So Far September Has Stuck To It’s Reputation

“Good investors gather information, put that information into current and historical context, then make sound decisions.”

After a surprisingly productive July and August, September has seen equity indexes exhale. Rising and declining days have been equal in September at nine apiece, but four of the down days were sharply lower. This tipped the S&P 500 Index into a moderate correction of -10.0%, but not until it first hit an all-time high of 3588.11 on September 2nd. It is still too early to say whether this correction has run it’s course, but with only three trading days left in the month, and after the best upside day of the month last Friday, things may be wrapping up. 

Yes, you read that correctly, the S&P 500 Index hit an all-time high on September 2ndIf you missed it, you are forgiven, because it spent less than two weeks in record territory, which was last touched back in February of this year.  So far in September the S&P 500 Index fell -5.66% and is now up +3.53% YTD. The S&P 400 Mid Cap Index declined by -5.58% and is down -10.82% YTD. The S&P 600 Small Cap Index has fallen -7.02% in the month and is down -17.31% YTD. On the international front, the MSCI Europe Index has fallen by -5.61% so far in September and is down -11.00% for the year. The MSCI Emerging Markets Index declined by -3.72% thus far in September and is down -3.29% YTD.

Sector declines for equities in September thus far have also been relatively equal. Starting with the leadership sectors YTD, the Dow Jones Internet Composite Index has fallen -6.63%, the S&P Composite 1500 Information Technology Sector Index is down -7.63%, and the S&P Composite 1500 Consumer Discretionary Sector Index is down -5.21%. The S&P Composite 1500 Health Care Sector Index is down -4.53% and the S&P Composite 1500 Financials Sector declined -6.06%. The only sector that has gained ground in September thus far has been utilities, with the Dow Jones Utilities Average up +0.83%. Energy is having the roughest September with the S&P Composite 1500 Energy Sector Index down by -14.13% thus far.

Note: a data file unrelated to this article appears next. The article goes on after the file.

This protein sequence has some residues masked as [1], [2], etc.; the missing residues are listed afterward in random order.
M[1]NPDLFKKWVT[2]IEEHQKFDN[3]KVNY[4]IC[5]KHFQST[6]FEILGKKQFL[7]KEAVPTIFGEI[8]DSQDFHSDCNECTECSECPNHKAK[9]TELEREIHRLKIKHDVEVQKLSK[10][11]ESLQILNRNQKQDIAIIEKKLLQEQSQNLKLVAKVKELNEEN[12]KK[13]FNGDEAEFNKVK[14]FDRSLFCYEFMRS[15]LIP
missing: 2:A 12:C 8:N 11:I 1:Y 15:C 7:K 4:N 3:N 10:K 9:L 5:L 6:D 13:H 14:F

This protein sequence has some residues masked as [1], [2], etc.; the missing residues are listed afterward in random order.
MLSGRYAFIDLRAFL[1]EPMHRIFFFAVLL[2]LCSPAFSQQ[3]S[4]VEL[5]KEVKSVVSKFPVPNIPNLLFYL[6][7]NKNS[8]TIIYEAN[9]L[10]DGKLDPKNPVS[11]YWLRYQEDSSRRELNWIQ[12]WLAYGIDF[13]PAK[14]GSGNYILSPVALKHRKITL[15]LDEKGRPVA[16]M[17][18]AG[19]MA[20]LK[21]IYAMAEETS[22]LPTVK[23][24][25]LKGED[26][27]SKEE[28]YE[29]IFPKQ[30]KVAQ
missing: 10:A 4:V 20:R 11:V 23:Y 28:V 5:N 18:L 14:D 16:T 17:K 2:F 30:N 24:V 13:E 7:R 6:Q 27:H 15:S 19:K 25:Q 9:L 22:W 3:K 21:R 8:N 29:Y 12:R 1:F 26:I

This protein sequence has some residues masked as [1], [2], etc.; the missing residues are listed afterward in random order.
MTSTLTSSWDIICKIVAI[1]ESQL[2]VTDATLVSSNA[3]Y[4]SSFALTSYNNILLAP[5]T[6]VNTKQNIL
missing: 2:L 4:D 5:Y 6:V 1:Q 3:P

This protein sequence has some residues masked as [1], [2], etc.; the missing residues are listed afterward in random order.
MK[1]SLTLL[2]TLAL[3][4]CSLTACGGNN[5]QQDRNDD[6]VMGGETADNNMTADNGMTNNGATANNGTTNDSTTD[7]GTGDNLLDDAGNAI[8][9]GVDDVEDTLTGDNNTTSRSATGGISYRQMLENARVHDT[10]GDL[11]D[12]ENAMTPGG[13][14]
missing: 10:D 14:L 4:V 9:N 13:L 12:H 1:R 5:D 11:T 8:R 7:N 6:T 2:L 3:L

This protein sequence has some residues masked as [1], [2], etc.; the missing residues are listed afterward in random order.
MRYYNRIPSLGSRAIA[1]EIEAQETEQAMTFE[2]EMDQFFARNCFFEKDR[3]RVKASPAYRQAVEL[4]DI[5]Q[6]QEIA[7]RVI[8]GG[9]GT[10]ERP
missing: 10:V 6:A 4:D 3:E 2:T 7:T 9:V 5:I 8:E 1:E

Investment grade bond markets have been flat in September. The Bloomberg Barclays 1-3 Month T-Bill Index is up +0.01% for the month and up +0.52% YTD. The Bloomberg Barclays U.S. Aggregate Bond Index is down -0.02% in September and up +6.83% YTD. The Bloomberg Barclays U.S. Corporate High Yield Bond Index is down -1.75% in September and down -0.11% YTD. This begs the question, if equity markets sold off by roughly five percent in September and bond markets were flat, where did the money go? We believe it is standing on the sidelines, waiting for institutional investors to call the next series of plays. For how much longer remains to be seen. There is another entire quarter to play, and an election to be decided along the way.

The U.S. Economy has made huge progress in the past six months and 3rd quarter reports should be equally huge. Interest rates are at rock bottom lows and projected to stay there for as long as the next couple of years. Housing and retail sales continue to surge. Corporate profits continue to rise. These are all positives for financial markets. But the Volatility Index remains high so market responses to specific news events could still be unpleasant. There are going to a myriad of distractions for financial markets over the next several months. Almost all of them will prove to be insignificant in the long run, but resound loudly and disturbingly in the moment, not unlike the unexpected firecracker before the 4th of July. Not surprisingly, the primary goal of these distractions is to disturb rather than entertain, and it is important to maintain perspective. Yes, I am talking about our daily news reports, and yes, I am referencing the conspiracy theories that already abound. September stuck to its negative reputation. But Bull Markets during election years have quite the positive reputation as well!

Edward D. Foy, Manager, SELECTOR® Money Management, Chief Investment Officer, Foy Financial Services, Inc.

© 2020 Edward D. Foy.   [email protected],  

Sources:,,, Morningstar.